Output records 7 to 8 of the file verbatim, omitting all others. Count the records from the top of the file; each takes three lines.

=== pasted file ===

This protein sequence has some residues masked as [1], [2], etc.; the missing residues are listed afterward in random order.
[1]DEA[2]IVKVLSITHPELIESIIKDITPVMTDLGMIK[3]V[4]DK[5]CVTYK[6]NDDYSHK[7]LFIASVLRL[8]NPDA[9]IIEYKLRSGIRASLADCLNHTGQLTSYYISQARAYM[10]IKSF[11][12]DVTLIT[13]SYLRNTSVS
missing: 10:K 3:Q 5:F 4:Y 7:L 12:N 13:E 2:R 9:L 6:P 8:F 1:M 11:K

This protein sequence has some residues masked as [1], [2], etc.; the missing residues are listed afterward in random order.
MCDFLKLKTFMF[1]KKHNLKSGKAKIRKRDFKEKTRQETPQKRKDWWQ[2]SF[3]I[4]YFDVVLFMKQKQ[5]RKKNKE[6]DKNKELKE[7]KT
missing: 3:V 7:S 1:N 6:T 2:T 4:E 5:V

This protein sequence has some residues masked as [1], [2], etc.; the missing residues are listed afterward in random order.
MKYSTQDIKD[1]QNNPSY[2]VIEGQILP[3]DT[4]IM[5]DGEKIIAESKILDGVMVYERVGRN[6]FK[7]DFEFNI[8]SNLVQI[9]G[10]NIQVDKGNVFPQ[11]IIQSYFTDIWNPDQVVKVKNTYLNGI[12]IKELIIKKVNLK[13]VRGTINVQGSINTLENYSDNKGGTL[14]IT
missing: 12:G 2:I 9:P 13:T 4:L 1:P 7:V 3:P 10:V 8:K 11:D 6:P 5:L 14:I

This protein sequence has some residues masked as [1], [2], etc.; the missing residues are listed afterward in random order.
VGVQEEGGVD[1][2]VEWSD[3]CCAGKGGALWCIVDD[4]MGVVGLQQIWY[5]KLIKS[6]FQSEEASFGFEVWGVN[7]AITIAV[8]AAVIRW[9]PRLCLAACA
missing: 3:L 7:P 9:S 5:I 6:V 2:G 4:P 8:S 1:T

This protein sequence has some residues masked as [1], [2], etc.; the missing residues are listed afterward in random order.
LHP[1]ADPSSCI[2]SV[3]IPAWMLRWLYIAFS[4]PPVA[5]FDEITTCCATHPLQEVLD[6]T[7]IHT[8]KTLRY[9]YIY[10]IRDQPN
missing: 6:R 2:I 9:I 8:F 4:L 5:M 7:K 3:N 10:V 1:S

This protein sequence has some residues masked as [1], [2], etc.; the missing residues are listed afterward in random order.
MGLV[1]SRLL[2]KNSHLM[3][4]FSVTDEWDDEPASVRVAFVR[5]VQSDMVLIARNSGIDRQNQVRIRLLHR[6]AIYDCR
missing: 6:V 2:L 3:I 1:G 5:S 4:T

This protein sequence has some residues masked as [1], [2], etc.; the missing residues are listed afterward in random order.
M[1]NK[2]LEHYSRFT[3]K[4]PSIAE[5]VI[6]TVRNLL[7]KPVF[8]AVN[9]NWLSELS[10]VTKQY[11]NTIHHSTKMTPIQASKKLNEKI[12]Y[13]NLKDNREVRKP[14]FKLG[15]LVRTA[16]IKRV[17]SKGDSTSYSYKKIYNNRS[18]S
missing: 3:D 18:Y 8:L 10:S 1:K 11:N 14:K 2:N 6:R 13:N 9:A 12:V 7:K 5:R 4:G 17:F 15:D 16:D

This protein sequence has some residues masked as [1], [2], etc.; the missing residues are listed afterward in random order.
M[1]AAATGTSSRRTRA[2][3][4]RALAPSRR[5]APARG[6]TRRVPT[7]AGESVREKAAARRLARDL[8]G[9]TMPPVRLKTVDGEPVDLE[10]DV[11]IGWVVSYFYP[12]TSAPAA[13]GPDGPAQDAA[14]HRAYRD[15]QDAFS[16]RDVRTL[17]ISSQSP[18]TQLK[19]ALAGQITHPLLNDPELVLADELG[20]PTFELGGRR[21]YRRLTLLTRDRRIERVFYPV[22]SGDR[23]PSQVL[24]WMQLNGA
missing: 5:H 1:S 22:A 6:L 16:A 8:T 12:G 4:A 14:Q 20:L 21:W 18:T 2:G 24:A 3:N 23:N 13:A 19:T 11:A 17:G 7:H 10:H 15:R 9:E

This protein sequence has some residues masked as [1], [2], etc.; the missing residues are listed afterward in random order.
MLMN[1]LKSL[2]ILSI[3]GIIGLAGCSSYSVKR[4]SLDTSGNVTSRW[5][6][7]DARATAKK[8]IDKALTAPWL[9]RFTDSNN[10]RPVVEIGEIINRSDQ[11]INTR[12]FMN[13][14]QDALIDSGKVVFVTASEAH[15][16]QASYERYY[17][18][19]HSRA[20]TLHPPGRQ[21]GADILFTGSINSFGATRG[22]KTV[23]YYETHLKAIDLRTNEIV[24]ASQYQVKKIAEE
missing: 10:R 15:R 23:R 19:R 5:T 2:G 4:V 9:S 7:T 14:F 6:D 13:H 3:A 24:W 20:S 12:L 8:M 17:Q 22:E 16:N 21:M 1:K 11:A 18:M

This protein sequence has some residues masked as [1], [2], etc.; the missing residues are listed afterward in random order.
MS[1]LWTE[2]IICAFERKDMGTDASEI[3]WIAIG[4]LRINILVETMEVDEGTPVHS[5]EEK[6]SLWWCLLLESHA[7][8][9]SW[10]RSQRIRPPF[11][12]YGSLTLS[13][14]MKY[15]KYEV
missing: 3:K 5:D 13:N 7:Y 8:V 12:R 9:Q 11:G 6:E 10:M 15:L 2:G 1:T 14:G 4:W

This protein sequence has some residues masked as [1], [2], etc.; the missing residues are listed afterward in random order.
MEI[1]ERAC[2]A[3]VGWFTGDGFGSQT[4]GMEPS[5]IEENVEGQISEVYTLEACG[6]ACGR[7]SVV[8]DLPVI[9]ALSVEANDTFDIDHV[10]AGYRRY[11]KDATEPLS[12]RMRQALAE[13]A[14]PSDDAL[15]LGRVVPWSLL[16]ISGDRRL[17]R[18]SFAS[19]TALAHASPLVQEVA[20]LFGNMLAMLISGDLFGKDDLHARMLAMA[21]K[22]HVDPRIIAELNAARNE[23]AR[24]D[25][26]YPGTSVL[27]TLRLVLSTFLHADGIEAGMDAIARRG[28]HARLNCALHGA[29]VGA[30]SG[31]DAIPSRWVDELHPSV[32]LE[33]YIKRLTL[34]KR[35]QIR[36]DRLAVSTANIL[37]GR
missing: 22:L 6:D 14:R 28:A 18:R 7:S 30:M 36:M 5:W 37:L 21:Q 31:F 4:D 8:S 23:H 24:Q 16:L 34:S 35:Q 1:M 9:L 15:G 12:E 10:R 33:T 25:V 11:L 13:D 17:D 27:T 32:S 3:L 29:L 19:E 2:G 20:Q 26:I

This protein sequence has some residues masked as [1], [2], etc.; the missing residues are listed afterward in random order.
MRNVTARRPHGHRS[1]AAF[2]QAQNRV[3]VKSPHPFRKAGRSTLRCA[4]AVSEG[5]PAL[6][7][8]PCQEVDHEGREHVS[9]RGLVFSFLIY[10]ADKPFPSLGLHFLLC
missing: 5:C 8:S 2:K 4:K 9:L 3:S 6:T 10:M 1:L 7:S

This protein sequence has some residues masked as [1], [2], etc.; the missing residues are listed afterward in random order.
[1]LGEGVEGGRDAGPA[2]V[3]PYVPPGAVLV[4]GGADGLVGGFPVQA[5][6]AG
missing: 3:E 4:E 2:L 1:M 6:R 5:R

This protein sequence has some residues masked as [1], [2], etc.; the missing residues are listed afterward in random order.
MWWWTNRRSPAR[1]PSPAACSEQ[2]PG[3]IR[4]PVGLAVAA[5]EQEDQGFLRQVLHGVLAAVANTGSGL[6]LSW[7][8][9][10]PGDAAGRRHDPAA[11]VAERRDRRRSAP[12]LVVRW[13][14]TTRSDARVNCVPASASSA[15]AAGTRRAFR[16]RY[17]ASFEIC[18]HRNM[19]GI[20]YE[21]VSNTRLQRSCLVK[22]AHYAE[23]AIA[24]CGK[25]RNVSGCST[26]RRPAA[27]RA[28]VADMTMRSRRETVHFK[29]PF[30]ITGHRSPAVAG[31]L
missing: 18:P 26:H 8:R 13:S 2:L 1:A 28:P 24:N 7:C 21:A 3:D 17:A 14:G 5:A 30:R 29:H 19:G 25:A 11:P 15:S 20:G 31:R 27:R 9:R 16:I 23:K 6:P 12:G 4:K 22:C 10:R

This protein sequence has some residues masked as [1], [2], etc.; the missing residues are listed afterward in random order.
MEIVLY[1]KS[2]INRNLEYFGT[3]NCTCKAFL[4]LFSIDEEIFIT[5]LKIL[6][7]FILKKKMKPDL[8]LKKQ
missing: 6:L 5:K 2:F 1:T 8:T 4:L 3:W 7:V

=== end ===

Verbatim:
This protein sequence has some residues masked as [1], [2], etc.; the missing residues are listed afterward in random order.
M[1]NK[2]LEHYSRFT[3]K[4]PSIAE[5]VI[6]TVRNLL[7]KPVF[8]AVN[9]NWLSELS[10]VTKQY[11]NTIHHSTKMTPIQASKKLNEKI[12]Y[13]NLKDNREVRKP[14]FKLG[15]LVRTA[16]IKRV[17]SKGDSTSYSYKKIYNNRS[18]S
missing: 3:D 18:Y 8:L 10:S 1:K 11:N 14:K 2:N 6:R 13:N 9:A 12:V 7:K 5:R 4:G 17:F 15:D 16:D

This protein sequence has some residues masked as [1], [2], etc.; the missing residues are listed afterward in random order.
M[1]AAATGTSSRRTRA[2][3][4]RALAPSRR[5]APARG[6]TRRVPT[7]AGESVREKAAARRLARDL[8]G[9]TMPPVRLKTVDGEPVDLE[10]DV[11]IGWVVSYFYP[12]TSAPAA[13]GPDGPAQDAA[14]HRAYRD[15]QDAFS[16]RDVRTL[17]ISSQSP[18]TQLK[19]ALAGQITHPLLNDPELVLADELG[20]PTFELGGRR[21]YRRLTLLTRDRRIERVFYPV[22]SGDR[23]PSQVL[24]WMQLNGA
missing: 5:H 1:S 22:A 6:L 16:A 8:T 12:G 4:A 14:Q 20:L 21:W 18:T 2:G 24:A 3:N 23:N 13:A 19:T 11:A 17:G 7:H 10:H 15:R 9:E